We are taught, both intentionally and sublimally, that Id is not our friend, he's not even the little red devil sitting on our left shoulder. He is the skulking, instinct-driven Gollum that we refuse to acknowledge into existence. And when he does surface, we are as horrified as we are confused. Where in the hell did this creature come from? And yet, there is a bit of morbid fascination with him, so we gawk as we scrub away our sins with prayers, or meditation. We force him back into that the dark corner of our soul where he belongs.
But still, we know he's there. And it's even alright that he exists, as long as we only see him in others.
Using Dexter as an example again--look at how we find ourselves rooting for his character. Yes, he is serial killer, BUT, he kills the bad guys (and girls, he doesn't discriminate) he gives them what they deserve. He gives them death, that final judgment that even society can't seem to hand out to them anymore what with all the controversy that surrounds the death penalty.
We're on his side, we don't want him to be caught, and even if we can watch when he makes a kill (well I can't, at least, except from behind my hands covering my face), we celebrate the darkness that allows him to do the deed. His own internal struggles with who he is, and why he is the way he is, is a bit of insight into our own darkness.
Therapy works for some, as it did for Dexter, in an episode from the first season. During the sessions he got a glimpse of why he was the way he was. It was a tiny piece of a complex puzzle that left us wanting more than the two second glimpes into his childhood and some horrific tragedy that warped his psyche, but we felt a glimmer of hope for him...and maybe for ourselves. Perhaps our innate goodness is there, but unless we safely maneuver the treacherous waters of childhood without drowning, or at least being occasionally held under against our will, we too will become warped, defective, or at the very worst saturated with the darkness that lurks beneath our surface.
For many, there's no money or inclination for therapy. And in truth, therapy doesn't work for everyone. So for many people, their obsessions, compulsions, and addictions take hold and thwart any attempt to become or remain normal. Whatever their vices are, be it alcohol, drugs, sex, tendencies to hoard possessions or animals, any number of problems all become part of who the person is. Struggling with an addiction while trying to maintain a job, relationship or simply surviving the various landmines that daily Life throws our way is near impossible. Hell, even without the cinder block of addictions tied around our necks, Life can be incredibly difficult and tiring.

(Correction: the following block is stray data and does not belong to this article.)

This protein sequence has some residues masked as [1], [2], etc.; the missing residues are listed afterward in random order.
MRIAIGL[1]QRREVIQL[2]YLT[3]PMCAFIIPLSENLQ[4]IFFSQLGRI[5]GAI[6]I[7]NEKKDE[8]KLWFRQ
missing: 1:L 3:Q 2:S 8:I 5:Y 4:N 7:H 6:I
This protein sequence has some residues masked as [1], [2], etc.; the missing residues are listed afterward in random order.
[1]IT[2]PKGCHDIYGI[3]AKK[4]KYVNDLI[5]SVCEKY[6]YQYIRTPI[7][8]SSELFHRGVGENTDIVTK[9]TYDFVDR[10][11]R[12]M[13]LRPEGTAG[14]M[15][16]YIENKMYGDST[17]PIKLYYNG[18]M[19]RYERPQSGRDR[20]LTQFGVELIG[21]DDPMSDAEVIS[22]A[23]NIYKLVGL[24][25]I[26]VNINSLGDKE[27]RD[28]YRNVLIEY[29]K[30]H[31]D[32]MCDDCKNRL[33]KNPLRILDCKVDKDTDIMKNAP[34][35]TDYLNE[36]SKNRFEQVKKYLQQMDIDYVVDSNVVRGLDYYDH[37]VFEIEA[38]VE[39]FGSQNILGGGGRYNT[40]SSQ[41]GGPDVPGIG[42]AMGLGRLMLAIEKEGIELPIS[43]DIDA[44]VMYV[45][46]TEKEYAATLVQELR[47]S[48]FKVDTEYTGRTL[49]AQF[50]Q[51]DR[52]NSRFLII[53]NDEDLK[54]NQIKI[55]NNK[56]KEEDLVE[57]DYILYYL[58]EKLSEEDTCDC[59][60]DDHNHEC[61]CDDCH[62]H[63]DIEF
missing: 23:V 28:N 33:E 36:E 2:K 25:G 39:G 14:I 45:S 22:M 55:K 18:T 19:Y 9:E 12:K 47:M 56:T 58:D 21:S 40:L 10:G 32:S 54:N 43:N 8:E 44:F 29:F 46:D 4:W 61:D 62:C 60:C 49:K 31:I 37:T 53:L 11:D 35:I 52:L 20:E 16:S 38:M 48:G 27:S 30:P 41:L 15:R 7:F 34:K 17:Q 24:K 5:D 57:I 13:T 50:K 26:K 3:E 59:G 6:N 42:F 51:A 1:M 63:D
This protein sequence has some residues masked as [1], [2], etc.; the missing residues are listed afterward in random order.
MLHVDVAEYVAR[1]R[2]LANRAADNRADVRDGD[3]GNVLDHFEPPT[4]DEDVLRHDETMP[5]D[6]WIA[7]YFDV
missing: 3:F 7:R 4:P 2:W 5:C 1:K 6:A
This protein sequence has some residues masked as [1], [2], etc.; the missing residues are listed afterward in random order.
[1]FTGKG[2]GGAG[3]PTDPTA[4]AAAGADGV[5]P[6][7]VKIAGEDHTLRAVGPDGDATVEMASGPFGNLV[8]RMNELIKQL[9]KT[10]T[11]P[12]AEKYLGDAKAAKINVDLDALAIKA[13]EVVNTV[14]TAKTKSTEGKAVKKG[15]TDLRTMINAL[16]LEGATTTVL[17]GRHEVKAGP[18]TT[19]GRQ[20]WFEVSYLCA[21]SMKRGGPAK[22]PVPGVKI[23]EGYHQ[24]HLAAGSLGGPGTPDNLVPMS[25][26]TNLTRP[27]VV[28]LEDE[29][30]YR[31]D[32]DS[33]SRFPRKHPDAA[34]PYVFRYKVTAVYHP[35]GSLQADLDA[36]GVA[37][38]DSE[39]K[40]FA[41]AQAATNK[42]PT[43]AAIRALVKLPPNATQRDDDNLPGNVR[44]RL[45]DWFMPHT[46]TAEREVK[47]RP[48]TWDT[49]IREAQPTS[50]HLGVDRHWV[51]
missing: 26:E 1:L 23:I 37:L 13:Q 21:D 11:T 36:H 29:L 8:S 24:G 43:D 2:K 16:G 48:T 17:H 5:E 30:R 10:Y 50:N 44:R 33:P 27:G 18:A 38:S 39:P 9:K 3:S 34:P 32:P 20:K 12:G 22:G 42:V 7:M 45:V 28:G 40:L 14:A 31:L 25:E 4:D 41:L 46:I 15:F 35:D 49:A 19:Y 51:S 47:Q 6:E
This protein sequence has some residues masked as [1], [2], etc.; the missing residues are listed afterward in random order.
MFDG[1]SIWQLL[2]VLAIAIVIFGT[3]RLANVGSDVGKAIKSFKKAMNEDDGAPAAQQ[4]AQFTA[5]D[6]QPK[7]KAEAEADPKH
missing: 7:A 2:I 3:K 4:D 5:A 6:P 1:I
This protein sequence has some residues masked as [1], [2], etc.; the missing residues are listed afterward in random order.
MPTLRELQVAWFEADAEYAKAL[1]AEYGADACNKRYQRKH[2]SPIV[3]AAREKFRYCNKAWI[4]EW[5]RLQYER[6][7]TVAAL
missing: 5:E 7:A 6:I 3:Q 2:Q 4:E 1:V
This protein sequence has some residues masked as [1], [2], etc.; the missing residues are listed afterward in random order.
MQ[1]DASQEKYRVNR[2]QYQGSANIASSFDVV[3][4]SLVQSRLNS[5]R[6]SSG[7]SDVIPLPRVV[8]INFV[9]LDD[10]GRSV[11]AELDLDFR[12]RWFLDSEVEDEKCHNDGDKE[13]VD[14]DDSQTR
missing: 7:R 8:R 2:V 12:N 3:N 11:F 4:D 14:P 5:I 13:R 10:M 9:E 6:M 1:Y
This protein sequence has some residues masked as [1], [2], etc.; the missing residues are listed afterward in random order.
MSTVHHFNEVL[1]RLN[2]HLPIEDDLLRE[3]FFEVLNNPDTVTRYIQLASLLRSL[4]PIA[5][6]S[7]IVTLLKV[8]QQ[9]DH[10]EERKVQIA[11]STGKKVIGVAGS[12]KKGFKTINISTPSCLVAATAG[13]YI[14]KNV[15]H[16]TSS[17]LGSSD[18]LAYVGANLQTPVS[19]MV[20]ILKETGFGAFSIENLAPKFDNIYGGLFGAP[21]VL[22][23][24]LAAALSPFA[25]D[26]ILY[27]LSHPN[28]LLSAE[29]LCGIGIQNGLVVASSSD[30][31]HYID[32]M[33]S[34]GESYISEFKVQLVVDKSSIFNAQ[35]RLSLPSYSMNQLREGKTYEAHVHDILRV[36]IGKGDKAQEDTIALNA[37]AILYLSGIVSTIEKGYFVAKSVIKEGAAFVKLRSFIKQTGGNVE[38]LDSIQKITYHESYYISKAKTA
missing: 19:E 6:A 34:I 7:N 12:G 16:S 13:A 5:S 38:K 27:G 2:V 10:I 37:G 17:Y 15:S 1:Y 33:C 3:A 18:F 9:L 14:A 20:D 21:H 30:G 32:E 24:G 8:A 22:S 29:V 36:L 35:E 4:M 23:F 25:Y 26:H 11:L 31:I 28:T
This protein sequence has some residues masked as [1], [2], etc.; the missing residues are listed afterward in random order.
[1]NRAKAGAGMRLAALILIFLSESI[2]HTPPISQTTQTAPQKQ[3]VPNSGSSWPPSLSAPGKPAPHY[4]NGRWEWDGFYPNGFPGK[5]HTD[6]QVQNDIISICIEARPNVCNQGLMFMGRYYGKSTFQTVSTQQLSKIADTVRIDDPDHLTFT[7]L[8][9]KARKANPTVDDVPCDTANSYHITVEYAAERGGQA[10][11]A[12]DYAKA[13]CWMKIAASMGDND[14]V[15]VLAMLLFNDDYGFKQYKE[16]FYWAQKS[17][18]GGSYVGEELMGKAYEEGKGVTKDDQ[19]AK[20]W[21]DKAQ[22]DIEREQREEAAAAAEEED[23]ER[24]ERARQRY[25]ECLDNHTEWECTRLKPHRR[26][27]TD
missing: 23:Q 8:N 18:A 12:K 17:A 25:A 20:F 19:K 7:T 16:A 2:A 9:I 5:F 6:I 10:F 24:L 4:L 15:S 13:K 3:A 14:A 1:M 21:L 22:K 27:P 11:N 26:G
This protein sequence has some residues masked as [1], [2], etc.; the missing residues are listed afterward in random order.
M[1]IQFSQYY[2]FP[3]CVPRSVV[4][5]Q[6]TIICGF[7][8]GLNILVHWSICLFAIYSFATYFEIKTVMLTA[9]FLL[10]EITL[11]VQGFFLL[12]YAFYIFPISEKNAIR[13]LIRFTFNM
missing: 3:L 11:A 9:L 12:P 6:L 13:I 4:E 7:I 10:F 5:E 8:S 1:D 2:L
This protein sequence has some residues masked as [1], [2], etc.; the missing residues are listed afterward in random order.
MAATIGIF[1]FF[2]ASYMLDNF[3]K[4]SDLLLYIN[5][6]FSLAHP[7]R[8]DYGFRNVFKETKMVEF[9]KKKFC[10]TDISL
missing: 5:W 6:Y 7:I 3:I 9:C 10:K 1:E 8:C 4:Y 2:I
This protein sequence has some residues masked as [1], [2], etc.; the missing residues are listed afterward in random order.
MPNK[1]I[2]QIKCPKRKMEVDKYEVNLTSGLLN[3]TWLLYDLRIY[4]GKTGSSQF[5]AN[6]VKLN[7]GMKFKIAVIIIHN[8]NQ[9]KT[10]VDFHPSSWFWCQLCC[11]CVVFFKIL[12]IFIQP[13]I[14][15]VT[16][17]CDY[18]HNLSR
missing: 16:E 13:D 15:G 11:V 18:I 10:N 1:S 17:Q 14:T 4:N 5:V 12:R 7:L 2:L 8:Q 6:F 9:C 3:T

So how do we traverse the delicate path that is Life? How do we not succumb, how do we maintain a modicum of normalcy amidst the darkness that lurks there amongst our thoughts and deeds? Will it blind us to look into the dark light long enough to realize its value, it's intrinsic worth to our own humanity? Can we live with the dual nature of our souls, the good and bad parts that are both necessary? The term necessary evil comes to mind at this point. If there was no darkness to human nature, how would we truly value to goodness to be found?
As humans, we probably wouldn't.
Dexter is told by the therapist to embrace his dark side, for then he will no longer fear it and will be freed from his fear of being discovered. Perhaps that's the answer we should ponder and embrace: Acknowledging and accepting that we are infallible, we may yet survive with our wits and dignity intact. Yes, we will struggle from the day we are born until the day we die to keep the dark at bay and let our good qualities prevail.
For some, the struggle will be epic and insurmountable. For others, still a struggle, but obtainable . For all it will be balance between the light and dark, between positive choices and negative influences, between knowing in our heart what is right and having the will and decency to act upon it. But, we will prevail precisely because we acknowledge the darkness that exists, and refuse to succumb to it. Acknowledging is not succumbing.
In my humble opinion, knowing that difference is how we keep our Id contained.